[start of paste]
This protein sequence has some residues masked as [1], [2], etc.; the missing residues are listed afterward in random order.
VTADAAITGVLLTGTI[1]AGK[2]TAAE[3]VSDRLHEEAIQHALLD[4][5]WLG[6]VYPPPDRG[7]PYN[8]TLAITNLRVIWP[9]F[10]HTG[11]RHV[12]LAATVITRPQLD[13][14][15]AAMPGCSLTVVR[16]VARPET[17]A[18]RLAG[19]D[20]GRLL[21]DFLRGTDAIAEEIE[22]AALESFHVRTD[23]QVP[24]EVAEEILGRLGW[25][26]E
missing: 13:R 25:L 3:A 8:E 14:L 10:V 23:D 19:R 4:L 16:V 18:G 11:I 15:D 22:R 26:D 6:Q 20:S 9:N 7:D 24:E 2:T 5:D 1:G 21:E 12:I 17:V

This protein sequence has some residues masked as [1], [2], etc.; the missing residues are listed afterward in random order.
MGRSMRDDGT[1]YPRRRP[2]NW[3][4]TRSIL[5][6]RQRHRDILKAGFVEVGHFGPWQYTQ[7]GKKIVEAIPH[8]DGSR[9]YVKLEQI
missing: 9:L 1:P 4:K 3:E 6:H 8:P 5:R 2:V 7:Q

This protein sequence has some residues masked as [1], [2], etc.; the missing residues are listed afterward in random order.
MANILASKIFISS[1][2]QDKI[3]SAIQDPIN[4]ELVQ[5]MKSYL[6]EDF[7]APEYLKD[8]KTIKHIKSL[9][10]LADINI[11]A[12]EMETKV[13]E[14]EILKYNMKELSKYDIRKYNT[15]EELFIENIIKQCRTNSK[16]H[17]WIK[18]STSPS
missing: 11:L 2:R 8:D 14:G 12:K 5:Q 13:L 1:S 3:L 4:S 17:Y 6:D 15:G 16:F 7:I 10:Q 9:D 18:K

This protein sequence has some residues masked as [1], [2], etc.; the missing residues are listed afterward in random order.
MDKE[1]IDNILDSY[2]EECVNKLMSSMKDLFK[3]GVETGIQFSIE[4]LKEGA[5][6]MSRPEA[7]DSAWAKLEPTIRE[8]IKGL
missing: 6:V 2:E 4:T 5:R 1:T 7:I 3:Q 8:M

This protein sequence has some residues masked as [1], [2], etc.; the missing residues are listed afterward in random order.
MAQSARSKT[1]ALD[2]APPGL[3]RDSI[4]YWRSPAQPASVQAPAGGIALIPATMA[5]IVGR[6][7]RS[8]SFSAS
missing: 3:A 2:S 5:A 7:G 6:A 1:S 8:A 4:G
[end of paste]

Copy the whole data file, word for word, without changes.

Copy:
This protein sequence has some residues masked as [1], [2], etc.; the missing residues are listed afterward in random order.
VTADAAITGVLLTGTI[1]AGK[2]TAAE[3]VSDRLHEEAIQHALLD[4][5]WLG[6]VYPPPDRG[7]PYN[8]TLAITNLRVIWP[9]F[10]HTG[11]RHV[12]LAATVITRPQLD[13][14][15]AAMPGCSLTVVR[16]VARPET[17]A[18]RLAG[19]D[20]GRLL[21]DFLRGTDAIAEEIE[22]AALESFHVRTD[23]QVP[24]EVAEEILGRLGW[25][26]E
missing: 13:R 25:L 3:A 8:E 14:L 10:V 23:D 19:R 4:L 16:V 18:G 11:I 15:D 22:R 26:D 6:Q 20:S 9:N 7:D 24:E 2:T 5:D 1:G 21:E 12:I 17:V

This protein sequence has some residues masked as [1], [2], etc.; the missing residues are listed afterward in random order.
MGRSMRDDGT[1]YPRRRP[2]NW[3][4]TRSIL[5][6]RQRHRDILKAGFVEVGHFGPWQYTQ[7]GKKIVEAIPH[8]DGSR[9]YVKLEQI
missing: 9:L 1:P 4:K 3:E 6:H 8:P 5:R 2:V 7:Q

This protein sequence has some residues masked as [1], [2], etc.; the missing residues are listed afterward in random order.
MANILASKIFISS[1][2]QDKI[3]SAIQDPIN[4]ELVQ[5]MKSYL[6]EDF[7]APEYLKD[8]KTIKHIKSL[9][10]LADINI[11]A[12]EMETKV[13]E[14]EILKYNMKELSKYDIRKYNT[15]EELFIENIIKQCRTNSK[16]H[17]WIK[18]STSPS
missing: 11:L 2:R 8:D 14:G 12:K 5:Q 13:L 1:S 3:L 4:S 17:Y 6:D 15:G 16:F 7:I 10:Q 9:D 18:K

This protein sequence has some residues masked as [1], [2], etc.; the missing residues are listed afterward in random order.
MDKE[1]IDNILDSY[2]EECVNKLMSSMKDLFK[3]GVETGIQFSIE[4]LKEGA[5][6]MSRPEA[7]DSAWAKLEPTIRE[8]IKGL
missing: 6:V 2:E 4:T 5:R 1:T 7:I 3:Q 8:M

This protein sequence has some residues masked as [1], [2], etc.; the missing residues are listed afterward in random order.
MAQSARSKT[1]ALD[2]APPGL[3]RDSI[4]YWRSPAQPASVQAPAGGIALIPATMA[5]IVGR[6][7]RS[8]SFSAS
missing: 3:A 2:S 5:A 7:G 6:A 1:S 8:A 4:G